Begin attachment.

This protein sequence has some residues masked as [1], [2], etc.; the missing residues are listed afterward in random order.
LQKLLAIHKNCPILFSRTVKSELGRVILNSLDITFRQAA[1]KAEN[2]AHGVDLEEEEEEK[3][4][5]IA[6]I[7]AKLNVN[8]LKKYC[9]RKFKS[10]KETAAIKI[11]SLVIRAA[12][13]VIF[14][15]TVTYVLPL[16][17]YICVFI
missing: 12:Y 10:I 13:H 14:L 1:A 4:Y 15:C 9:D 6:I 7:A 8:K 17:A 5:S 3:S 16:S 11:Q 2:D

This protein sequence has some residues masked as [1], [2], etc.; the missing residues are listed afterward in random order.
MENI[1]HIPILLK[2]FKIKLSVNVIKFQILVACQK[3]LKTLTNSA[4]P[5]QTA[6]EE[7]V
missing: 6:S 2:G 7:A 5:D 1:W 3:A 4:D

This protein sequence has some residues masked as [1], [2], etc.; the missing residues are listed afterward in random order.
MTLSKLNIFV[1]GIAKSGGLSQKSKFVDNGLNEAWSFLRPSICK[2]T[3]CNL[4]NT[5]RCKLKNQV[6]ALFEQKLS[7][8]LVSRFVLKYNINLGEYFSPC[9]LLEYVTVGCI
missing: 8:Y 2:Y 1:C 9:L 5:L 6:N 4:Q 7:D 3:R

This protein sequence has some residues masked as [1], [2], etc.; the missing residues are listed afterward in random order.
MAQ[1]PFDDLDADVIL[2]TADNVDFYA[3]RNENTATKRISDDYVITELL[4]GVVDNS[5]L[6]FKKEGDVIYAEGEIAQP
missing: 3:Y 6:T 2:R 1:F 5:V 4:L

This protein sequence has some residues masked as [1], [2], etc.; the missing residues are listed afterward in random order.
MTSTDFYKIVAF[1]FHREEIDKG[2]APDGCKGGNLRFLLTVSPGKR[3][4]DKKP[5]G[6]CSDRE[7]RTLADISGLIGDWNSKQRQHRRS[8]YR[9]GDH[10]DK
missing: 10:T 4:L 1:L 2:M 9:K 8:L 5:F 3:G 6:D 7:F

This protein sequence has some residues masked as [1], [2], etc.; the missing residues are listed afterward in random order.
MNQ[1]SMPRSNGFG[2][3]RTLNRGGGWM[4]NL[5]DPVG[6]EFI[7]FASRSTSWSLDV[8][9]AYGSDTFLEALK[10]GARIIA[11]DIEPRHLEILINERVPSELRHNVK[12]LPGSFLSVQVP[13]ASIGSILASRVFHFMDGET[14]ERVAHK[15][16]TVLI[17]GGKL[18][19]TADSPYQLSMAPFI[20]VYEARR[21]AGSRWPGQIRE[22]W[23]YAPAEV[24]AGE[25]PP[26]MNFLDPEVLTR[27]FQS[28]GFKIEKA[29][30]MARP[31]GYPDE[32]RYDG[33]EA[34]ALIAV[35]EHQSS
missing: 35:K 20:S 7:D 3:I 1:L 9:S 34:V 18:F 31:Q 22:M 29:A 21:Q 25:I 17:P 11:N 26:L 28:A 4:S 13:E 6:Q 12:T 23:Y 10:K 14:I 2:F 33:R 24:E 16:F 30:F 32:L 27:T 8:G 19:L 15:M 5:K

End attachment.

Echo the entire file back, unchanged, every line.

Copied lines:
This protein sequence has some residues masked as [1], [2], etc.; the missing residues are listed afterward in random order.
LQKLLAIHKNCPILFSRTVKSELGRVILNSLDITFRQAA[1]KAEN[2]AHGVDLEEEEEEK[3][4][5]IA[6]I[7]AKLNVN[8]LKKYC[9]RKFKS[10]KETAAIKI[11]SLVIRAA[12][13]VIF[14][15]TVTYVLPL[16][17]YICVFI
missing: 12:Y 10:I 13:H 14:L 1:A 4:Y 15:C 9:D 6:I 7:A 8:K 17:A 5:S 3:S 16:S 11:Q 2:D

This protein sequence has some residues masked as [1], [2], etc.; the missing residues are listed afterward in random order.
MENI[1]HIPILLK[2]FKIKLSVNVIKFQILVACQK[3]LKTLTNSA[4]P[5]QTA[6]EE[7]V
missing: 6:S 2:G 7:A 5:D 1:W 3:A 4:D

This protein sequence has some residues masked as [1], [2], etc.; the missing residues are listed afterward in random order.
MTLSKLNIFV[1]GIAKSGGLSQKSKFVDNGLNEAWSFLRPSICK[2]T[3]CNL[4]NT[5]RCKLKNQV[6]ALFEQKLS[7][8]LVSRFVLKYNINLGEYFSPC[9]LLEYVTVGCI
missing: 8:Y 2:Y 1:C 9:L 5:L 6:N 4:Q 7:D 3:R

This protein sequence has some residues masked as [1], [2], etc.; the missing residues are listed afterward in random order.
MAQ[1]PFDDLDADVIL[2]TADNVDFYA[3]RNENTATKRISDDYVITELL[4]GVVDNS[5]L[6]FKKEGDVIYAEGEIAQP
missing: 3:Y 6:T 2:R 1:F 5:V 4:L

This protein sequence has some residues masked as [1], [2], etc.; the missing residues are listed afterward in random order.
MTSTDFYKIVAF[1]FHREEIDKG[2]APDGCKGGNLRFLLTVSPGKR[3][4]DKKP[5]G[6]CSDRE[7]RTLADISGLIGDWNSKQRQHRRS[8]YR[9]GDH[10]DK
missing: 10:T 4:L 1:L 2:M 9:K 8:L 5:F 3:G 6:D 7:F

This protein sequence has some residues masked as [1], [2], etc.; the missing residues are listed afterward in random order.
MNQ[1]SMPRSNGFG[2][3]RTLNRGGGWM[4]NL[5]DPVG[6]EFI[7]FASRSTSWSLDV[8][9]AYGSDTFLEALK[10]GARIIA[11]DIEPRHLEILINERVPSELRHNVK[12]LPGSFLSVQVP[13]ASIGSILASRVFHFMDGET[14]ERVAHK[15][16]TVLI[17]GGKL[18][19]TADSPYQLSMAPFI[20]VYEARR[21]AGSRWPGQIRE[22]W[23]YAPAEV[24]AGE[25]PP[26]MNFLDPEVLTR[27]FQS[28]GFKIEKA[29][30]MARP[31]GYPDE[32]RYDG[33]EA[34]ALIAV[35]EHQSS
missing: 35:K 20:S 7:D 3:I 1:L 9:S 34:V 18:F 31:Q 22:M 29:A 21:Q 25:I 17:P 11:N 26:L 28:A 4:S 13:E 6:Q 12:T 23:Y 10:K 14:I 2:F 33:R 24:E 16:F 30:F 32:L 27:T 8:G 19:L 15:M 5:K